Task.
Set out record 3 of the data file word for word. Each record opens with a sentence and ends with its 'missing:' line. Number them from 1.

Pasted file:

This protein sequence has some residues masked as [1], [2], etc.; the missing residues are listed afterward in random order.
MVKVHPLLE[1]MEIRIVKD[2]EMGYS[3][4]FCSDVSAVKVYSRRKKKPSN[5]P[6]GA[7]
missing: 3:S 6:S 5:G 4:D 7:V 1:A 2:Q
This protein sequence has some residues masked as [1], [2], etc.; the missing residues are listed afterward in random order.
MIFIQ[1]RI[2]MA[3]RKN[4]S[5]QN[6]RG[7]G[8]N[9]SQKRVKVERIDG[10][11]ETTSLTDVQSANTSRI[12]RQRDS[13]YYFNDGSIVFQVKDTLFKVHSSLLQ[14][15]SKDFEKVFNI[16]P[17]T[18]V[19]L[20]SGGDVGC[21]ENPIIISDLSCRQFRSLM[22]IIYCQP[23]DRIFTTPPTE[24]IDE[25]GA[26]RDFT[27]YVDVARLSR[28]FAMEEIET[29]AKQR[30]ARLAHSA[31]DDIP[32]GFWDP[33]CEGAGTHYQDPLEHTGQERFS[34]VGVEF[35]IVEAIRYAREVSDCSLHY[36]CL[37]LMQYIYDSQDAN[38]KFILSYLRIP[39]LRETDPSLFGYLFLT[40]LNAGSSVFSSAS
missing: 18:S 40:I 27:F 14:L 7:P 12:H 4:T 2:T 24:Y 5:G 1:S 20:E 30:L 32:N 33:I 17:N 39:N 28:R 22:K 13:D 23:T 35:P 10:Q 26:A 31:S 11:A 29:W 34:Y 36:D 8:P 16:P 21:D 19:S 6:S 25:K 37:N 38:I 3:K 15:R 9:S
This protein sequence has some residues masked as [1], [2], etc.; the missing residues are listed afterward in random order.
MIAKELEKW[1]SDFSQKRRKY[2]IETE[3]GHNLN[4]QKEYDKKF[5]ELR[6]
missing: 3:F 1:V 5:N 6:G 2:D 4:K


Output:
This protein sequence has some residues masked as [1], [2], etc.; the missing residues are listed afterward in random order.
MIAKELEKW[1]SDFSQKRRKY[2]IETE[3]GHNLN[4]QKEYDKKF[5]ELR[6]
missing: 3:F 1:V 5:N 6:G 2:D 4:K